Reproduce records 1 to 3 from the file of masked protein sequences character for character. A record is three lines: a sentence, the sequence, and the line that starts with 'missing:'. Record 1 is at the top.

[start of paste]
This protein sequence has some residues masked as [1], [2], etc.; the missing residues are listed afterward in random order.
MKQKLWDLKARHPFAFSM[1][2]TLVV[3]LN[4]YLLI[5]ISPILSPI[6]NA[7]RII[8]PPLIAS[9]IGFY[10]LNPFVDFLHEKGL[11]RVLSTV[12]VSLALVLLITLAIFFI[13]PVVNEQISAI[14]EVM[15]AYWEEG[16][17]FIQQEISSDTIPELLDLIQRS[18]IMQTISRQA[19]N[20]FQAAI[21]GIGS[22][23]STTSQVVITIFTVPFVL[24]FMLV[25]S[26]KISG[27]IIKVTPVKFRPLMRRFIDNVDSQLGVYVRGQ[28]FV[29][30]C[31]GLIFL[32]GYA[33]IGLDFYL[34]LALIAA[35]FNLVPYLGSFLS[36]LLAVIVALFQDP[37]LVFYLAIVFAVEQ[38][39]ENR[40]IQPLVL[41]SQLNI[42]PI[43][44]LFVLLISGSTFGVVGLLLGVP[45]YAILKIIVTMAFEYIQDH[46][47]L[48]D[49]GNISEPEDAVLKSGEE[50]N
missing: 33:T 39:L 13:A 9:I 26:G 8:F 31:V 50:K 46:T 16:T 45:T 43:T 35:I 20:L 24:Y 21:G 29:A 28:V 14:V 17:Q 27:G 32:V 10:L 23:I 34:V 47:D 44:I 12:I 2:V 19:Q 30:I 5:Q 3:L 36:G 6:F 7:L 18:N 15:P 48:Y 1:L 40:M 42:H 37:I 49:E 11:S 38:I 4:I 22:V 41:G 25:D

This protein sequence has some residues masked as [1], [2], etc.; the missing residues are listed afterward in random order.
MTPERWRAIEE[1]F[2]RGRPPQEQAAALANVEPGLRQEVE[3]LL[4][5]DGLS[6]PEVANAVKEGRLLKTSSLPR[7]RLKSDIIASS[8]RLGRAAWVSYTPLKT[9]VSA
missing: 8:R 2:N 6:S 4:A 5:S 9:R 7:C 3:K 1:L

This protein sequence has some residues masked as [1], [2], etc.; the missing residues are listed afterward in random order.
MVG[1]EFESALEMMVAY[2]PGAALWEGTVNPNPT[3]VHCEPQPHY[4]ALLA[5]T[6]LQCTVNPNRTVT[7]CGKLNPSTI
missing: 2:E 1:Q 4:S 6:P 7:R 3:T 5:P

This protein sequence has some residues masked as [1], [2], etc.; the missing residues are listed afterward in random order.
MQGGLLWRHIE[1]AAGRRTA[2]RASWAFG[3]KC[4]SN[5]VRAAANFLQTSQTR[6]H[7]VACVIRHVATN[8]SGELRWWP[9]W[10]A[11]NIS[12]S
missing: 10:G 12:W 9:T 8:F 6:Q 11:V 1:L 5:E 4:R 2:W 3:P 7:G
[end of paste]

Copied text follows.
This protein sequence has some residues masked as [1], [2], etc.; the missing residues are listed afterward in random order.
MKQKLWDLKARHPFAFSM[1][2]TLVV[3]LN[4]YLLI[5]ISPILSPI[6]NA[7]RII[8]PPLIAS[9]IGFY[10]LNPFVDFLHEKGL[11]RVLSTV[12]VSLALVLLITLAIFFI[13]PVVNEQISAI[14]EVM[15]AYWEEG[16][17]FIQQEISSDTIPELLDLIQRS[18]IMQTISRQA[19]N[20]FQAAI[21]GIGS[22][23]STTSQVVITIFTVPFVL[24]FMLV[25]S[26]KISG[27]IIKVTPVKFRPLMRRFIDNVDSQLGVYVRGQ[28]FV[29][30]C[31]GLIFL[32]GYA[33]IGLDFYL[34]LALIAA[35]FNLVPYLGSFLS[36]LLAVIVALFQDP[37]LVFYLAIVFAVEQ[38][39]ENR[40]IQPLVL[41]SQLNI[42]PI[43][44]LFVLLISGSTFGVVGLLLGVP[45]YAILKIIVTMAFEYIQDH[46][47]L[48]D[49]GNISEPEDAVLKSGEE[50]N
missing: 33:T 39:L 13:A 9:I 26:G 8:F 31:V 50:K 46:T 16:T 45:T 43:T 35:I 20:L 24:Y 21:G 29:A 28:V 14:V 17:Q 27:G 32:V 10:L 23:I 34:V 47:D 44:I 12:I 2:V 19:Q 30:I 5:Q 3:L 36:G 6:F 7:L 18:N 15:P 48:Y 1:L 40:M 42:H 37:I 49:E 11:S 38:I 4:I 22:V 41:G 25:D

This protein sequence has some residues masked as [1], [2], etc.; the missing residues are listed afterward in random order.
MTPERWRAIEE[1]F[2]RGRPPQEQAAALANVEPGLRQEVE[3]LL[4][5]DGLS[6]PEVANAVKEGRLLKTSSLPR[7]RLKSDIIASS[8]RLGRAAWVSYTPLKT[9]VSA
missing: 8:R 2:N 6:S 4:A 5:S 9:R 7:C 3:K 1:L

This protein sequence has some residues masked as [1], [2], etc.; the missing residues are listed afterward in random order.
MVG[1]EFESALEMMVAY[2]PGAALWEGTVNPNPT[3]VHCEPQPHY[4]ALLA[5]T[6]LQCTVNPNRTVT[7]CGKLNPSTI
missing: 2:E 1:Q 4:S 6:P 7:R 3:T 5:P